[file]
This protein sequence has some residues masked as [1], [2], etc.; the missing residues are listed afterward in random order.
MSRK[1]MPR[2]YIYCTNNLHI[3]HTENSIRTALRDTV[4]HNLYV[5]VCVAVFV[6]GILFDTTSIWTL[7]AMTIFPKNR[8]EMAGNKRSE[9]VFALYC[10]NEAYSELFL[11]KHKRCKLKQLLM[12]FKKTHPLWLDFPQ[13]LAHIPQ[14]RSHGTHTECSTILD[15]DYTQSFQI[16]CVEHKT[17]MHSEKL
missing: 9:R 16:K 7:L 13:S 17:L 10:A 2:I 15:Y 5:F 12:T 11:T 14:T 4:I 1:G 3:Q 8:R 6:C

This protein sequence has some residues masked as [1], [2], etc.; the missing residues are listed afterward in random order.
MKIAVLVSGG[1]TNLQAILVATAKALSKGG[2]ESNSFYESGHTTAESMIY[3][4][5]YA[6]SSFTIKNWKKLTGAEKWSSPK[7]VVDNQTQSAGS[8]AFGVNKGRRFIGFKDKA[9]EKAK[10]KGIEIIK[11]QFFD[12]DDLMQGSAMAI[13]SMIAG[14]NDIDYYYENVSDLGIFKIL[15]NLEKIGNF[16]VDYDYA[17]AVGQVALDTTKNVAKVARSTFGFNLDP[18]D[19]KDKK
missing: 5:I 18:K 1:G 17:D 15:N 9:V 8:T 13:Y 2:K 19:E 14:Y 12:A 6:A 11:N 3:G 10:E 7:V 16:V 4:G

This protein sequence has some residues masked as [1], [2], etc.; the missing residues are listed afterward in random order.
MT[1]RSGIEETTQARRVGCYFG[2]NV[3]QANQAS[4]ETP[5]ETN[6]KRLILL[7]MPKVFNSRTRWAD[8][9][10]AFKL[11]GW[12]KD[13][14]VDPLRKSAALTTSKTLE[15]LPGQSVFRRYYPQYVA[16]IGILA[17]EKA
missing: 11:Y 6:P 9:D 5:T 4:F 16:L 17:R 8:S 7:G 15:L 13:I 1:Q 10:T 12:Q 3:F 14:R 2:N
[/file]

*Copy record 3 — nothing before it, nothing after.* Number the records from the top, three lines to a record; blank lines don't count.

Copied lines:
This protein sequence has some residues masked as [1], [2], etc.; the missing residues are listed afterward in random order.
MT[1]RSGIEETTQARRVGCYFG[2]NV[3]QANQAS[4]ETP[5]ETN[6]KRLILL[7]MPKVFNSRTRWAD[8][9][10]AFKL[11]GW[12]KD[13][14]VDPLRKSAALTTSKTLE[15]LPGQSVFRRYYPQYVA[16]IGILA[17]EKA
missing: 11:Y 6:P 9:D 5:T 4:F 16:L 17:R 8:S 7:G 15:L 13:I 1:Q 10:T 12:Q 3:F 14:R 2:N